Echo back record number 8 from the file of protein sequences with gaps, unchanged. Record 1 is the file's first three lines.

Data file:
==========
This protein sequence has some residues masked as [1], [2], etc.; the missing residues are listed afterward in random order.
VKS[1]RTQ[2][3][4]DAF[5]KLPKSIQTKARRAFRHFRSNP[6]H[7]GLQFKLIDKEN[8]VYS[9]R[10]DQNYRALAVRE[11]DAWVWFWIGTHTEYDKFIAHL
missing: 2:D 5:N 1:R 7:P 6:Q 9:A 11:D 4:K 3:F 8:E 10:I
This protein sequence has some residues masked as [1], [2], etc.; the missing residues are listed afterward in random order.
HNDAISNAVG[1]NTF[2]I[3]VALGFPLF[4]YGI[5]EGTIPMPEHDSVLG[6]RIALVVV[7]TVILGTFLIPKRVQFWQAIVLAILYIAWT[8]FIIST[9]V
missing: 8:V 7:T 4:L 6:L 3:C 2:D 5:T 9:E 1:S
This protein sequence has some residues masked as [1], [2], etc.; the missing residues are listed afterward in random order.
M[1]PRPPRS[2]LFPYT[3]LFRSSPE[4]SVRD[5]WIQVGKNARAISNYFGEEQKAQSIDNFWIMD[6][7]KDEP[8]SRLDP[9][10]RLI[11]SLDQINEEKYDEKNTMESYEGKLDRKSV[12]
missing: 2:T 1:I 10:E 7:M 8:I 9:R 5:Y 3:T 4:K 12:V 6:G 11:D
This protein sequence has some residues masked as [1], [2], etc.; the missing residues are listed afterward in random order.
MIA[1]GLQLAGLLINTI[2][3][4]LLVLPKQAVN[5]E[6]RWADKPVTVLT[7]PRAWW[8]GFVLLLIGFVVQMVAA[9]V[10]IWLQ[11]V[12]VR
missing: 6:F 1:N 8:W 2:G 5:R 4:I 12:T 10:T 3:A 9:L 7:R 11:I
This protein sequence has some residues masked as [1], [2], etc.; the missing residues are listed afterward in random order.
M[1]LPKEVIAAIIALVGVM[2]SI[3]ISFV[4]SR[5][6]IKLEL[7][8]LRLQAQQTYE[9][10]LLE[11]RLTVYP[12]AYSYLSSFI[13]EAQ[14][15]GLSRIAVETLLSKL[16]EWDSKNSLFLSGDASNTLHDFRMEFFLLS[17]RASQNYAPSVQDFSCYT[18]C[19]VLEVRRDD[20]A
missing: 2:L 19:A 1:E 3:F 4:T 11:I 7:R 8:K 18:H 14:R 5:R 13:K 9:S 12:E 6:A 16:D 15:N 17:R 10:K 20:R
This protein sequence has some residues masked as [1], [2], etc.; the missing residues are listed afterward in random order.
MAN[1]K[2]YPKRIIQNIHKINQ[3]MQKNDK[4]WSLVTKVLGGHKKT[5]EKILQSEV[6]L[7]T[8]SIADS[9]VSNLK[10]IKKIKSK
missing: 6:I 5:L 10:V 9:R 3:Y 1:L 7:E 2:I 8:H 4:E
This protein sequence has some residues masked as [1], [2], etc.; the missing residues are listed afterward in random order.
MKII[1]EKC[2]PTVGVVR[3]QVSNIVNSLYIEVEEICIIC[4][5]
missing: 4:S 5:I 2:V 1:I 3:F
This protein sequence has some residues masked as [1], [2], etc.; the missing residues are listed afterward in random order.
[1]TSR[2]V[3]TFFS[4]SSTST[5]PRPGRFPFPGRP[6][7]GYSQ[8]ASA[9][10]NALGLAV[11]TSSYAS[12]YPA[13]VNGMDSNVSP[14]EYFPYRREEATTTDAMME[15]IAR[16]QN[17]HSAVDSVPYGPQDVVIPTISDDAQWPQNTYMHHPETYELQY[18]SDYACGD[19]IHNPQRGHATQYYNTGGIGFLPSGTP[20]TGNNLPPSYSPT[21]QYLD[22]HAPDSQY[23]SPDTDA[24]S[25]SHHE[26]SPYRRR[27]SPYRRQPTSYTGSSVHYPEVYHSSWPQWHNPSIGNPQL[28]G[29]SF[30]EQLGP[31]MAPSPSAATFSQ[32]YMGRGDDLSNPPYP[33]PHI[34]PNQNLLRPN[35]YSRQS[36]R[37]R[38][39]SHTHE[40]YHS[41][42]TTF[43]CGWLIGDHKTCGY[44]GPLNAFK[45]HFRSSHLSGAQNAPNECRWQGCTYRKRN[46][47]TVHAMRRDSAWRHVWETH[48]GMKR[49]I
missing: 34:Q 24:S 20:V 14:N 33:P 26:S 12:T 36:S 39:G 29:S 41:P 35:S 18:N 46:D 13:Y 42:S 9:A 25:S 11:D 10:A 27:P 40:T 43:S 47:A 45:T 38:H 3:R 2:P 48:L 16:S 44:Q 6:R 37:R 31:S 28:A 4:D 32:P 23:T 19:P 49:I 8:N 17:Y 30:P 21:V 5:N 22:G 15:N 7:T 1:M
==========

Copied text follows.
This protein sequence has some residues masked as [1], [2], etc.; the missing residues are listed afterward in random order.
[1]TSR[2]V[3]TFFS[4]SSTST[5]PRPGRFPFPGRP[6][7]GYSQ[8]ASA[9][10]NALGLAV[11]TSSYAS[12]YPA[13]VNGMDSNVSP[14]EYFPYRREEATTTDAMME[15]IAR[16]QN[17]HSAVDSVPYGPQDVVIPTISDDAQWPQNTYMHHPETYELQY[18]SDYACGD[19]IHNPQRGHATQYYNTGGIGFLPSGTP[20]TGNNLPPSYSPT[21]QYLD[22]HAPDSQY[23]SPDTDA[24]S[25]SHHE[26]SPYRRR[27]SPYRRQPTSYTGSSVHYPEVYHSSWPQWHNPSIGNPQL[28]G[29]SF[30]EQLGP[31]MAPSPSAATFSQ[32]YMGRGDDLSNPPYP[33]PHI[34]PNQNLLRPN[35]YSRQS[36]R[37]R[38][39]SHTHE[40]YHS[41][42]TTF[43]CGWLIGDHKTCGY[44]GPLNAFK[45]HFRSSHLSGAQNAPNECRWQGCTYRKRN[46][47]TVHAMRRDSAWRHVWETH[48]GMKR[49]I
missing: 34:Q 24:S 20:V 14:N 33:P 26:S 12:T 36:S 39:G 29:S 41:P 35:S 18:N 46:D 13:Y 42:S 9:A 25:S 11:D 10:A 27:P 40:T 43:S 47:A 45:T 38:H 3:R 2:P 48:L 16:S 44:Q 6:R 37:R 31:S 28:A 4:D 32:P 23:T 19:P 49:I 8:N 17:Y 30:P 21:V 5:N 22:G 15:N 7:T 1:M